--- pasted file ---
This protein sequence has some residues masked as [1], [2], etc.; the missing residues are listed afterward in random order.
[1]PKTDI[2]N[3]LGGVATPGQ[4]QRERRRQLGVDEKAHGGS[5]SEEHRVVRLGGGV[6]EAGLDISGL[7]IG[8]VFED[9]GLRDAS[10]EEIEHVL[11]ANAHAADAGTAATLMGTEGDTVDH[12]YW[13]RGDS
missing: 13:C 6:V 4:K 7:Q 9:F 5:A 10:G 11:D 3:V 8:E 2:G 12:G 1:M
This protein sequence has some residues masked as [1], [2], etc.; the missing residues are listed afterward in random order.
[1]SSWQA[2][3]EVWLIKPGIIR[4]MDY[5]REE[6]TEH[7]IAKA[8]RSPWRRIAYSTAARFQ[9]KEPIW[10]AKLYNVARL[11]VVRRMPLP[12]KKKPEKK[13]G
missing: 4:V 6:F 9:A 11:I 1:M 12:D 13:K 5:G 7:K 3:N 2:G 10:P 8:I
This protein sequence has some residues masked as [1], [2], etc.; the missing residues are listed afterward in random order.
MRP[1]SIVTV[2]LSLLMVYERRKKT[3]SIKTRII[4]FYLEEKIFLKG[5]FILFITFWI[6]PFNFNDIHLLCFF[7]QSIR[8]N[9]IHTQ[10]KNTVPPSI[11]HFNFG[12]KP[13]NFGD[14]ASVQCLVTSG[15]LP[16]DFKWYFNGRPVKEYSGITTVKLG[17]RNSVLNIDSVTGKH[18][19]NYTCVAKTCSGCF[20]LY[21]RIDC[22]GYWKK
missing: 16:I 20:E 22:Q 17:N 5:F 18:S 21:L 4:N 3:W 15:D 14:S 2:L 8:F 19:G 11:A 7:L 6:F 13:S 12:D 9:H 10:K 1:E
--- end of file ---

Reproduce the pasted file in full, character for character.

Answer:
This protein sequence has some residues masked as [1], [2], etc.; the missing residues are listed afterward in random order.
[1]PKTDI[2]N[3]LGGVATPGQ[4]QRERRRQLGVDEKAHGGS[5]SEEHRVVRLGGGV[6]EAGLDISGL[7]IG[8]VFED[9]GLRDAS[10]EEIEHVL[11]ANAHAADAGTAATLMGTEGDTVDH[12]YW[13]RGDS
missing: 13:C 6:V 4:K 7:Q 9:F 5:A 10:G 11:D 3:V 8:E 2:G 12:G 1:M
This protein sequence has some residues masked as [1], [2], etc.; the missing residues are listed afterward in random order.
[1]SSWQA[2][3]EVWLIKPGIIR[4]MDY[5]REE[6]TEH[7]IAKA[8]RSPWRRIAYSTAARFQ[9]KEPIW[10]AKLYNVARL[11]VVRRMPLP[12]KKKPEKK[13]G
missing: 4:V 6:F 9:A 11:I 1:M 12:D 13:K 5:G 7:K 3:N 2:G 10:P 8:I
This protein sequence has some residues masked as [1], [2], etc.; the missing residues are listed afterward in random order.
MRP[1]SIVTV[2]LSLLMVYERRKKT[3]SIKTRII[4]FYLEEKIFLKG[5]FILFITFWI[6]PFNFNDIHLLCFF[7]QSIR[8]N[9]IHTQ[10]KNTVPPSI[11]HFNFG[12]KP[13]NFGD[14]ASVQCLVTSG[15]LP[16]DFKWYFNGRPVKEYSGITTVKLG[17]RNSVLNIDSVTGKH[18][19]NYTCVAKTCSGCF[20]LY[21]RIDC[22]GYWKK
missing: 16:I 20:E 22:Q 17:N 5:F 18:S 21:L 4:N 3:W 15:D 14:S 2:L 8:F 19:G 11:A 7:L 6:F 13:S 12:D 9:H 10:K 1:E